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The Richly Debatable US Constitution

without the document, would our tradition of argument exist?

 

 

Last spring, Senator Robert Byrd (DWV) drafted language requiring educational institutions that receive federal funds to hold an educational program on the US Constitution on September 17, the day the document was signed in Philadelphia in 1787. Attached as a rider to an appropriations bill, the provision was quietly voted into law. Thus was Constitution Day born, and with it, a controversy.

Is Constitution Day constitutional?

Yes: It does not mandate the espousing of a particular viewpoint; no, it impinges on academic freedom; yes, it is merely analogous to a public posting of the law; no it… Meanwhile, Boston College observed the day with a panel discussion chaired by BC political science professor Rowell S. Melnick. The panel featured BC Law professors Mary Bilder, Gregory A. Kalscheur, S.J., and Mary-Rose Papandrea.

Bilder hailed Constitution Day for its educational value. Americans know far too little about this document, she argued, and attributed the reason for this constitutional illiteracy to the nature of the Constitution itself —to its written and unwritten characters.

Education has emphasized the Constitution’s written character, which lends itself to a question-and-answer catechism approach, Bilder said. How many senators are in the US Senate? What are the names of the three branches of government? The Constitution answers these unambiguously. Yet education has not adequately addressed the Constitution’s unwritten nature, where the answers lie between the lines and beyond the borders of the written words. “The continued vitality of this unwritten Constitution depends on America’s belief that they, as much as those who lived centuries before, have a role in interpreting and understanding the written Constitution,” Bilder said. “The written Constitution will likely survive without regard to education; the continued legitimacy of the unwritten tradition will not.”

The unwritten Constitution—with its dependence on an educated populace to engage in principled, reasoned, interpretive thinking—gave rise to a tradition of argument. “Our American constitutional culture includes a tradition of arguing about what the Constitution means, of arguing about how the Constitution should be interpreted, and of arguing over whether and how the meaning of an eighteenth century text might develop over time,” said Kalscheur. This tradition was recently evident when the US Supreme Court upheld the constitutionality of a Ten Commandments display on public property in Van Orden v. Perry, but not in McCreary County v. ACLU of KY. “In reaching this split decision, the nine-member court issued ten separate opinions,” said Kalscheur. The court had a hard enough time agreeing on an outcome; it never did resolve the question of what constitutional analysis should apply. Should precedent rule? History? The Founders’ original intent? The country’s democratic aspirations? Universal principle, or the case-by-case exercise of legal judgment? Disputes like these signal that our constitutional tradition remains healthy and relevant, Kalscheur maintained.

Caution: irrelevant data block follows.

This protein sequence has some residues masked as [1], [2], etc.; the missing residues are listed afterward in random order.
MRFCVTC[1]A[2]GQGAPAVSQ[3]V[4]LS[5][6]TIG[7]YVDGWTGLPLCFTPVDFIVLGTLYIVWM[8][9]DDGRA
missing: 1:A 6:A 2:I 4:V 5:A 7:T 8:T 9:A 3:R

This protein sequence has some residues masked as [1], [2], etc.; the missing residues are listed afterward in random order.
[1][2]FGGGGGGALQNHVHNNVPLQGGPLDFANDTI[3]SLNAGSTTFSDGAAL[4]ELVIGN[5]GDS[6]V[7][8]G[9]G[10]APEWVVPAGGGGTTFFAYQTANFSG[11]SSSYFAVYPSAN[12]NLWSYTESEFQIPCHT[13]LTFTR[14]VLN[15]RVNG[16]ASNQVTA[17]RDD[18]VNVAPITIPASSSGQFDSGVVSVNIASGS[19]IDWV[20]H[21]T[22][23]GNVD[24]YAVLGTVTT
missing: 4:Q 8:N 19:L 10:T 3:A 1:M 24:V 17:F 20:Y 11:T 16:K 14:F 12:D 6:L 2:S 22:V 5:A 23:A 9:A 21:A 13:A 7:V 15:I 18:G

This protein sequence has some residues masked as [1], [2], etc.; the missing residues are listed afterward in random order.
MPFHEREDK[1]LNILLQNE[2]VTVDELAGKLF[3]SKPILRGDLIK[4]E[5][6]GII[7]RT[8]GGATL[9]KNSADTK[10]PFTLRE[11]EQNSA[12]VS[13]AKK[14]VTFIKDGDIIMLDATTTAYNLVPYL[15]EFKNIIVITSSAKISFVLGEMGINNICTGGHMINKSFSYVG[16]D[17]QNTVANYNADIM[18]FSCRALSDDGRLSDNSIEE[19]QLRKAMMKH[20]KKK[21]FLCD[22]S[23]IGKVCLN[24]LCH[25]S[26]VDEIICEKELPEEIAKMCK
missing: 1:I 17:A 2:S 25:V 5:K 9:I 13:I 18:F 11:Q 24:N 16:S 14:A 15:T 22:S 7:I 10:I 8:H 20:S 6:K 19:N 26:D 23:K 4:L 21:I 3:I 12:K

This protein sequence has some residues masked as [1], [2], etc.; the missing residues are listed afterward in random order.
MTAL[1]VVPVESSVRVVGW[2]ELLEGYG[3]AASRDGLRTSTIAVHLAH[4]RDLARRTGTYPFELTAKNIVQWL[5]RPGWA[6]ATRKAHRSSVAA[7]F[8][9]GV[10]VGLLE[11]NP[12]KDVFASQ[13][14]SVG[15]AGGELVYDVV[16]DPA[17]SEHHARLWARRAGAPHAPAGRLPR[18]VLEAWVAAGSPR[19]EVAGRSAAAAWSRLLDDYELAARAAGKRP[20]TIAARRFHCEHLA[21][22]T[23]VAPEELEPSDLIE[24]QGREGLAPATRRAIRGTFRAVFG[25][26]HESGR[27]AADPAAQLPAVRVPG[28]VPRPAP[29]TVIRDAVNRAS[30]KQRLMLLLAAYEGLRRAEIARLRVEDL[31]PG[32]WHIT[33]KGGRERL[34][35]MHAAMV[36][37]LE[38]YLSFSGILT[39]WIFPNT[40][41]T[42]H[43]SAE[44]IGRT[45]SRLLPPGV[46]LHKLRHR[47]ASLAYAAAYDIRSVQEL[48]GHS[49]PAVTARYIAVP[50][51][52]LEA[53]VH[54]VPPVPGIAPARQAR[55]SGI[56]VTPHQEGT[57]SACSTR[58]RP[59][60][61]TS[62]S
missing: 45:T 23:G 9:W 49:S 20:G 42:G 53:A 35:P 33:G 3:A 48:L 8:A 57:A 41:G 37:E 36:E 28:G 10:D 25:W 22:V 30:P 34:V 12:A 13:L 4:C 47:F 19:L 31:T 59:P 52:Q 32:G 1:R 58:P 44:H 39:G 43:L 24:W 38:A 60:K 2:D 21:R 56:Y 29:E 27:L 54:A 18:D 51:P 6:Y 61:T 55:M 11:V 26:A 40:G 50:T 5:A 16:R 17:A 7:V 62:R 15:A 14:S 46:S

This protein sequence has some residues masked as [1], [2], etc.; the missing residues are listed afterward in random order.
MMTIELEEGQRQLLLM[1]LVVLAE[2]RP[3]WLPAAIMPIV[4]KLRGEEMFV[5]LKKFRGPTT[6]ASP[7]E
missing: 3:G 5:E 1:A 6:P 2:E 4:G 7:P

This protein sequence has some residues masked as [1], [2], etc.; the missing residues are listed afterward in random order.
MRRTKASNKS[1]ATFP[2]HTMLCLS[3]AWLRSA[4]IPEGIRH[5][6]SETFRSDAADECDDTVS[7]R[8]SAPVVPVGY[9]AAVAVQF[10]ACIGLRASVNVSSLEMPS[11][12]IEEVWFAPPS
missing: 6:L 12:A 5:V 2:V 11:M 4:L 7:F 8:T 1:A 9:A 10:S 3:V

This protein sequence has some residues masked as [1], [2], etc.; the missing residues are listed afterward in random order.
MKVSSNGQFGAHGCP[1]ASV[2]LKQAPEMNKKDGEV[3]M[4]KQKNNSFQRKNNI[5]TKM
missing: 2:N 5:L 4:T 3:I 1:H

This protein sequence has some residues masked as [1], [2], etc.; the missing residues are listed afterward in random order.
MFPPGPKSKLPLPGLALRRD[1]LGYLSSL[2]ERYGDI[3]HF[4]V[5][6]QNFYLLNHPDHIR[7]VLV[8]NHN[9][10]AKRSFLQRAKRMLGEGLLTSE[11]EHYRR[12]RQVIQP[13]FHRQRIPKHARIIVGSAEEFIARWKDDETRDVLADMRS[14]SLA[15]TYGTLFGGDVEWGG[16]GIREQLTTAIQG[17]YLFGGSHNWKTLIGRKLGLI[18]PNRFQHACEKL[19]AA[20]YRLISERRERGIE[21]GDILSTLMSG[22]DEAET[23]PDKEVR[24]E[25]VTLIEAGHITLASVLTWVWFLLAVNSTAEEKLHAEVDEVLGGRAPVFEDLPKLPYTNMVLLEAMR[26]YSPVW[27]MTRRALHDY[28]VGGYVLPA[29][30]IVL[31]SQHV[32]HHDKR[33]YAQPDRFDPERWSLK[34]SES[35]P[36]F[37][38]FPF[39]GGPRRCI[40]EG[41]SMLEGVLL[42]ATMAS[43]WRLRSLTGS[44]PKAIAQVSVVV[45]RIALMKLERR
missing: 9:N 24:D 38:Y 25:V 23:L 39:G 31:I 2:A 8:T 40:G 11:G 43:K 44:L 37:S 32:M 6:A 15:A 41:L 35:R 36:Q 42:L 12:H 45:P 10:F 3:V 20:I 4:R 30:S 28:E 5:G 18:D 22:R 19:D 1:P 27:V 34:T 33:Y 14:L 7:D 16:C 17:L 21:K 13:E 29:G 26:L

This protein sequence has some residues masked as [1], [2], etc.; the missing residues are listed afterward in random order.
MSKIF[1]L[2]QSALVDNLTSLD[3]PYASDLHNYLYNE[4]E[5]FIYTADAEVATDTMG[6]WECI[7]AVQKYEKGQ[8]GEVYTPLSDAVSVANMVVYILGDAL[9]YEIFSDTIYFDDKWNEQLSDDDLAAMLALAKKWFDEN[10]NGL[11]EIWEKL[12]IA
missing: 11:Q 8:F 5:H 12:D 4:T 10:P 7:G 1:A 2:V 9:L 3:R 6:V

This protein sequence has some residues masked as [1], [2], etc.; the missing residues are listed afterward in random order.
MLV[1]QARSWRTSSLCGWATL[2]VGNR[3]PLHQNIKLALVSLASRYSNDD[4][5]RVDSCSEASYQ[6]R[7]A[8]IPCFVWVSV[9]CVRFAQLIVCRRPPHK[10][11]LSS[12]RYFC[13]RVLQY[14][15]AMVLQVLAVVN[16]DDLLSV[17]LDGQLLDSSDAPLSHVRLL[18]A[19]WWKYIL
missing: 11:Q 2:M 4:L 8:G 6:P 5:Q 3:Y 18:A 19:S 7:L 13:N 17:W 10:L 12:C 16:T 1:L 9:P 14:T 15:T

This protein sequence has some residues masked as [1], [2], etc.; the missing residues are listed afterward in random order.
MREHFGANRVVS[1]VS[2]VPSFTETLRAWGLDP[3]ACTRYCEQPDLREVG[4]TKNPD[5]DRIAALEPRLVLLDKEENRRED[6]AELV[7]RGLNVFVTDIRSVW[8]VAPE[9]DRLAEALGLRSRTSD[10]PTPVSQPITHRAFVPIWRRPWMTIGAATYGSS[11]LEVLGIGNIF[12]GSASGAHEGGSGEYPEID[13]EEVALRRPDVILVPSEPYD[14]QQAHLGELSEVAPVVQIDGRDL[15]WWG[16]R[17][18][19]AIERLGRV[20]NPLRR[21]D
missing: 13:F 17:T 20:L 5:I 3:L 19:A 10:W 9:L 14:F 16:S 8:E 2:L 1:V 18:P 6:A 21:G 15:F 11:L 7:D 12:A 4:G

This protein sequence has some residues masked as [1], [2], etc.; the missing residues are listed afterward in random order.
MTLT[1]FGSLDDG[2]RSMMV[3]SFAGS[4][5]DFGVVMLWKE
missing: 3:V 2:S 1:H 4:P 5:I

The ongoing tradition of argument continues to shape America’s unfolding. Consider the matter of the imprisonment of New York Times journalist Judith Miller, who chose civil disobedience over compliance with a court order to reveal confidential sources. Miller had been subpoenaed to testify before a grand jury, which was investigating a Bush administration leak that revealed the identity of CIA agent Valerie Plame. Absent a federal shield law, Miller relied on the First Amendment. The controlling case was Branzburg v. Hayes (1972).

In Branzburg, the Supreme Court rejected the claim that the First Amendment created a privilege protecting reporters from having to appear before a grand jury. But it was a 5-4 decision, with Justice Lewis F. Powell concurring in the result, not the reasoning. “To many courts and commentators, Justice Powell’s concurring opinion in Branzburg rendered the majority’s plain rejection of a First Amendment right less clear,” Papandrea said. “As the debate about the scope of reporters’ shield laws rages in courts and in Congress, another important issue has arisen: Who is entitled to invoke the privilege?…The development of the internet and of blogs in particular have raised a host of new, perplexing questions.

And so the tradition of argument, of how to interpret that unwritten eighteenth century text, marches on.

—Jeri Zeder

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